Startup Challenge Ideas Power Tri-County Entrepreneurship
By Jan Janes
Special to Santa Cruz Tech Beat
May 9, 2015 — Seaside, CA
(Photo above: Patrick Zelaya and Jessica Gonzalez, developers of the winning Venture division entry Heavy Connect, software for farmers that uses mobile devices to manage employees and equipment. Credit: Jan Janes Media)
More than two dozen Central Coast entrepreneur finalists with Startup Challenge New Venture Monterey Bay finished a six-week sprint last Friday at California State Monterey Bay (CSUMB), showcasing their new ideas to judges in the “Otter Tank.”
The Central Coast teems with entrepreneurs looking through a new lens to solve diverse problems.
From honey farms with bees pollinating our food and water reclamation systems preserving a vital resource to mobile apps streamlining grower workflows and systems monitoring underwater “weather,” each team applied technology and entrepreneurship.
Embracing solutions-driven change
Fashioned after the popular reality television series “Shark Tank,” participants prepped for months to hone focused, value-driven business ideas into tightly packaged pitches.
Starting in mid-March, tri-county participants drew on mentoring offered as part of the program. They solidified business plans and presentations before pitching to business leader judges. In morning and afternoon sessions, finalists were allotted 10 minutes to articulate the full scope of their plan, then fielded multiple questions.
CSUMB anchors hackathon, startup weekend, venture showcase events
CSUMB business professor Brad Barbeau has been involved with the Start Up Challenge from the beginning, when it was a program of the Marina Technology Cluster. With changes in government funding, the university embraced a critical role to keep it going.
“When a cool idea comes out of the Startup Weekend, they can enter it in the New Venture competition,” Barbeau said.
From this year’s field of 89 initial entries, 26 finalist teams pitched in the morning competition, and eight teams competed in the final round.
During Startup Weekend in late January, applicants develop and pitch business ideas using a hackathon approach. Many of those ideas and teams formed to participate in Startup Challenge, which includes three divisions: a student division for students working on an idea; a main street division for small business; and a venture division for businesses intending to scale.
One goal of the Startup Challenge is to break down the barrier of wealth
Anyone on the Central Coast can participate, and the most recent competition included business teams from Monterey, San Benito and Santa Cruz Counties.
“We have poor students on financial aid, struggling, and now they enter this competition,” said Professor Eric Tao, with CSUMB’s School of Computing & Design and founder and director of the Institute for Innovation and Economic Development.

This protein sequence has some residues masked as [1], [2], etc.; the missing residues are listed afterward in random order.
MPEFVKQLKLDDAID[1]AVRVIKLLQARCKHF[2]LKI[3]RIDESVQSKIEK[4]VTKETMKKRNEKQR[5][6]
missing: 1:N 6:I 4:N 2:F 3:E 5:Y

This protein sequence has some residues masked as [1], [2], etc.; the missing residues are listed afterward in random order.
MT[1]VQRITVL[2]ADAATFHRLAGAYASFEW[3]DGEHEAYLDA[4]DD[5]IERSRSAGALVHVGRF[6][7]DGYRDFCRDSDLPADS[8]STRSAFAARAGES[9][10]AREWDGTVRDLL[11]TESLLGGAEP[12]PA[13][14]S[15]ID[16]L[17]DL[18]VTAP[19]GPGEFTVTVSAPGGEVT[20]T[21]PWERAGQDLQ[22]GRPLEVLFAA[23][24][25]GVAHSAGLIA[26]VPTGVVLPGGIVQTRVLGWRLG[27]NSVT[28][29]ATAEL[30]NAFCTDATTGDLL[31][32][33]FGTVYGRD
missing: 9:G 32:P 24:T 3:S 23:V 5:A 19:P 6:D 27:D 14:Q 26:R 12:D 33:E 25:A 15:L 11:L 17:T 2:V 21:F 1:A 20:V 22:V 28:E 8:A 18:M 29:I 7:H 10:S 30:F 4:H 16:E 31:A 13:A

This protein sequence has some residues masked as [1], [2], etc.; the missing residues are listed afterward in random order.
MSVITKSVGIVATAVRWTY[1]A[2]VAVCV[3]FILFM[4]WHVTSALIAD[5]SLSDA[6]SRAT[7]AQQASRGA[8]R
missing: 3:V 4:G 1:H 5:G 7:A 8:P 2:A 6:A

“They get advised and mentored by multi-million dollar entrepreneurs, and that encourages them and inspires them.”
Winner Tinker, developed by a team of CSUMB students, is an online, interactive and intuitive platform designed to make hardware learning easy.
“This is really something amazing they’re having at this school, and it’s something to put CSUMB on the map,” said Brandon Woodard, a Tinker teammate. “I had a blast, I learned so much about startups and about business in general. I’ll always remember this.”
Runners up competing as 2016 finalists in this division
- LOGiX is an online tutoring program for grades 6-12.
- Community Fresh Markets, provides farmers market grade produce to consumers on a weekly basis using a subscription-based business model to track how much to order, and to work with area farms in the area of order fulfillment.
Main Street division
Winner Carmel Honey Company, a family-operated business with Carmel Middle School seventh grader Jake Reisdorf as president, aspires to bring the best, real honey to area buyers.
Runner up competing as 2016 finalist in this division
- Greenwise Water & Landscapes, which designs and installs residential and commercial water conservation systems.
Winner Heavy Connect, a runner up in 2015, founded by Patrick Zelaya and Jessica Gonzalez, offers software that simplifies and automates many of the activities that consume a farmer’s day, utilizing mobile devices to manage employee time and track equipment.
Runners up competing as 2016 finalists in this division
- SCOOTScience, building an ocean observing business using fleets of autonomous underwater vehicles to deliver data, “underwater weather,” from important coastal regions directly to marine stakeholders.
- Valent Power, manufacturing the first commercially viable electric vehicle fast charger.
Startup Challenge enlists the support of dozens of community and business leaders to volunteer as judges, mentors and committee members.
Looking to the future
“Our vision is to become the collaborative agency for institutions in the Monterey Bay,” said Dr. Shayam J. Kamath, CSUMB dean of the college of business, “building a tech ecosystem and also a business ecosystem.”
CSUMB has launched a new website startupmontereybay.org to keep area technologists and entrepreneurs informed of Startup Challenge news. The university will offer code boot camps in the summer and reprise the popular hackathon in the fall, rebooting the creative process.
“From middle school and college students to fresh graduates, we need you,” said Tao.
Jan Janes, Communications Director, Web Publisher, Television & Radio Producer, Photojournalist, Social Media Architect, can be reached on LinkedIn.